Saturday Night Fever” is the December Film Classic in Bigfork
The December film for this season’s “Classic” movies at the Edge is a 1977 movie that has held its popularity through the decades. The fact that it is not based on the work of an American is of little importance. It is an American “monster-sized” success. The story is from a 1976 article in the “
” magazine by a British writer and
based on British youth’s “mod” subculture. Nothing very American about any of
that…right? It still has one of the best selling sound-tracks of all time, and
the movie itself is part of the American Library of Congress selections being
preserved as “culturally, historically, or aesthetically significant” being
picked in 2010. This December Movie Classic will be shown at the Edge
Theater in Bigfork by Jack Nachbar. This is an "R" rated movie and
not suitable for children. It will be accompanied by Jack’s presentation
providing a better understanding of the time period of the movie. Date:
Thursday December 13th. Time: 6:30PM. Price: FREE of charge. New York
“Saturday Night Fever” is a great movie, has music, music and more music, graceful dancing, plenty of sex for its time, and racial tension mixed in. It was a very successful commercially impact movie with more “lives” than a cat, from its three release formats, best selling movie track music, VHS and CD releases and still familiar music The movie was originally released in an “R” rated form, then was also released in a PG” version, and even later as “PG-13” version in 1980. It did much to popularize the “disco” life-style and music, has wonderful graceful dancing, and
male media idol of the time, John Travolta. America
All the fuss is about a simple story of a young man who has a “dead-end” job, squabbling family, and a strange girlfriend. But when he gets on the dance-floor, he is king. Disco music’s popularity owes a lot to this one star and one movie.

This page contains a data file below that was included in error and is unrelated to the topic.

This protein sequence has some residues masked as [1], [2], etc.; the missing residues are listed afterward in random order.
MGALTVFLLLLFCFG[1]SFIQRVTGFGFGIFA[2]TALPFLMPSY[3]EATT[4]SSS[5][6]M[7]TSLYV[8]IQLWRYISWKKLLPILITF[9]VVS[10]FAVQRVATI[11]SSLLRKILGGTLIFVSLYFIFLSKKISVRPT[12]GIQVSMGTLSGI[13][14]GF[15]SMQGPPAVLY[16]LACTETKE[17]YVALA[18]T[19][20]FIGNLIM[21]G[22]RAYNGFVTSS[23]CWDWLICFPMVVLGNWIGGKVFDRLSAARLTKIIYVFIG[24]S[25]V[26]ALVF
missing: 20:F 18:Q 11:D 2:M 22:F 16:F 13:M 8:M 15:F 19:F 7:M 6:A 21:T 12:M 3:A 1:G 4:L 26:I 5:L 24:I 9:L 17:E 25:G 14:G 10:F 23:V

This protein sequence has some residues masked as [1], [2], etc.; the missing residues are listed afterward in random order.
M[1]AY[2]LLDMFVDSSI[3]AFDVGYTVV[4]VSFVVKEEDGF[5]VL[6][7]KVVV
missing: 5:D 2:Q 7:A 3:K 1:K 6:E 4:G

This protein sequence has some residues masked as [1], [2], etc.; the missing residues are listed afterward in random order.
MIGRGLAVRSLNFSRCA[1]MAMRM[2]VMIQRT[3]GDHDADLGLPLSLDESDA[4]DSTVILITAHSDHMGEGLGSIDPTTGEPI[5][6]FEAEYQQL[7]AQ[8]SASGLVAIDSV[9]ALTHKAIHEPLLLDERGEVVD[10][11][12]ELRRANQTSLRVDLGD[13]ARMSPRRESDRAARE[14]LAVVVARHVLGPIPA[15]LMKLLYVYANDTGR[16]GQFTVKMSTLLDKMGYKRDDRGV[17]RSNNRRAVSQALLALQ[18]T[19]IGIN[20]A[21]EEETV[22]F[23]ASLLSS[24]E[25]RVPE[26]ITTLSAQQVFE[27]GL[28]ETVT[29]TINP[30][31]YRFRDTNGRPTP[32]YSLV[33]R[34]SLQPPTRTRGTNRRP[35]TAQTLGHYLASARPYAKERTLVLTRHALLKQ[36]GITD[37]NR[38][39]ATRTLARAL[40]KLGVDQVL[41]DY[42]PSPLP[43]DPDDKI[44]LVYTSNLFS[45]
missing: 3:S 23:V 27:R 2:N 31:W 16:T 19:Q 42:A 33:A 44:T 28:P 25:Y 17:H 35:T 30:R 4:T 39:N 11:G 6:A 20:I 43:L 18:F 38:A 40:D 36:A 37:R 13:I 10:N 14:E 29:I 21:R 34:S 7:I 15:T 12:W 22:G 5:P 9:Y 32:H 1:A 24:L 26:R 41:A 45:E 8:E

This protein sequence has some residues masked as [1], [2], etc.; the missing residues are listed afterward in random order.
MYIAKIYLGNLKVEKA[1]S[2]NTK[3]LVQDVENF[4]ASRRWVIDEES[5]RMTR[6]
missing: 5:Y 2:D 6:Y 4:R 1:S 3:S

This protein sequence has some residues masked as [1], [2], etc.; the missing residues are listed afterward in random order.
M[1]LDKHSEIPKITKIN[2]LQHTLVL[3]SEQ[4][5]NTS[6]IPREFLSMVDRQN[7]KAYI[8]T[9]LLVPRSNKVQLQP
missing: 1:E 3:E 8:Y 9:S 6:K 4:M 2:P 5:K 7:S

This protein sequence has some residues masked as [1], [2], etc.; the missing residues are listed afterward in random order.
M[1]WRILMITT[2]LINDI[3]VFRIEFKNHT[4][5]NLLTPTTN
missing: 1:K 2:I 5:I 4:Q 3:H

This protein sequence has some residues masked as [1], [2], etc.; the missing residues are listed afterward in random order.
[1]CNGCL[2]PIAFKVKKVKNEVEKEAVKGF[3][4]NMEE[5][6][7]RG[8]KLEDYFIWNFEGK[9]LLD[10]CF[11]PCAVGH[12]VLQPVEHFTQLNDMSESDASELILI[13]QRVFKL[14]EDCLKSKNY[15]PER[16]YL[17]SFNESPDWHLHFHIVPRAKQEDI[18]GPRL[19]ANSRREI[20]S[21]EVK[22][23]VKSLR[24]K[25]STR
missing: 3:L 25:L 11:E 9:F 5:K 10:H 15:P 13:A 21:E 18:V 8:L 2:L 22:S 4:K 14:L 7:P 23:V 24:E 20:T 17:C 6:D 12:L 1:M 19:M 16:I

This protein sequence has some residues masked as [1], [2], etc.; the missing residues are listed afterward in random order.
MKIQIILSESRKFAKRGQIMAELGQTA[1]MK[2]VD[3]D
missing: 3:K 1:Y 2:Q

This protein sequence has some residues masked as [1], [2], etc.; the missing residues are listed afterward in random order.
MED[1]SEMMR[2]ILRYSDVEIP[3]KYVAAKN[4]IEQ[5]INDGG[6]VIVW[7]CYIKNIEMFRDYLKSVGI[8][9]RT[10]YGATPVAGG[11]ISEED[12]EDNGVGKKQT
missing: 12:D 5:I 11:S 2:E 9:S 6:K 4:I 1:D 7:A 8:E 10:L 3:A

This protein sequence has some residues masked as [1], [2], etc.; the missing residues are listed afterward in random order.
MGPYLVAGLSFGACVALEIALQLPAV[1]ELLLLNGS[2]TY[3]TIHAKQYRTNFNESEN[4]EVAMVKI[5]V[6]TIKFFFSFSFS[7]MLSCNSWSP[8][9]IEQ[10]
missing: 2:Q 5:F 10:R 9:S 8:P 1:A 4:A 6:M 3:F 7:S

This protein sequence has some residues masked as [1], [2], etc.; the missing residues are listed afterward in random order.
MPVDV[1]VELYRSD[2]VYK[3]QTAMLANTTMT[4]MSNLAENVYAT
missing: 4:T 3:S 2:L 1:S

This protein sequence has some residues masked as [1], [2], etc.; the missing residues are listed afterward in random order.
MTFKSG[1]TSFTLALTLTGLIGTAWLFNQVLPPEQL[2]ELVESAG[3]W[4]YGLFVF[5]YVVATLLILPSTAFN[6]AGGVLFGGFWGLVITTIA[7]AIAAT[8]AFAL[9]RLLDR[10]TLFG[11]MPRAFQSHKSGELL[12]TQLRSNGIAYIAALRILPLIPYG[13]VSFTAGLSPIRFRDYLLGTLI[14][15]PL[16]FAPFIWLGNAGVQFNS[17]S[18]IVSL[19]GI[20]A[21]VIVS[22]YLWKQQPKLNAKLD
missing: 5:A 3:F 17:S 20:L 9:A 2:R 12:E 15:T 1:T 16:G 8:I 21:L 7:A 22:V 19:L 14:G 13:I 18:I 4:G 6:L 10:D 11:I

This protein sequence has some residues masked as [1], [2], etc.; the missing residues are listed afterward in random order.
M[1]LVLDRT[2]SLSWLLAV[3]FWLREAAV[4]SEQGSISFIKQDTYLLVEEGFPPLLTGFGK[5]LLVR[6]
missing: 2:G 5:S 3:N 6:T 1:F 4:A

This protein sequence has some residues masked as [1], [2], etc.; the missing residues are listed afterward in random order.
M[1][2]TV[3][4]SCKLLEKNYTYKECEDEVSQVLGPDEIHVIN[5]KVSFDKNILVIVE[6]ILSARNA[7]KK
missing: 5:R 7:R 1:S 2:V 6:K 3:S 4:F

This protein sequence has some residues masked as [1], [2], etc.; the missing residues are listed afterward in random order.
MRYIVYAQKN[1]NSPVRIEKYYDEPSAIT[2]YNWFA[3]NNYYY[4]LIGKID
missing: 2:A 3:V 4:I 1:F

The movie’s one big star is John Travolta, but he does not have one of the best scenes in the movie. That goes to “Annette” played by Donna Pescow. When the “boys” fall off the bridge into the river they fall onto a platform set up to safely “catch” them just out of sight of the camera. However that fact was kept from Pescow because the director wanted a true horror reaction when she thought they really fell into the water. He got the reaction he wanted -- horror --terrified look --- and fear, then anger when she found out the truth. Her next line in the movie was “you f___kers!” was also real and not scripted. Also unscripted but used was Travolta’s response to his father’s head slap at the dinner table about mussing up his hair. So there is a wide range of interesting sidelights to enjoy.
This is a good movie all around. And evidently a local Mafia group thought so too. They reportedly tried to extort money from the film makers during shooting and even used a small “fire bomb” on the studio. Also a group of Hasidic Jews were against the film being shot in their neighborhood, and tried to disrupt the filming. They even tried to turn one over one of the cars used in production. Lots of critics, lots of challenges. But the end result is a great piece of film history.
Come and see a film that will show you what has met the test of time and is still a good movie. Place: The
the Arts, Bigfork. Date and time: Thursday 13th at 6:30PM.
Rating: R. It will be worth going to Bigfork, because Jack will provide you
with background about the movie and a cartoon. An appropriate snack will
be served courtesy of Jack and his wife/projectionist, Lynn. The Classic Movie
Series is part of the District 318 Adult Education Program. Edge Center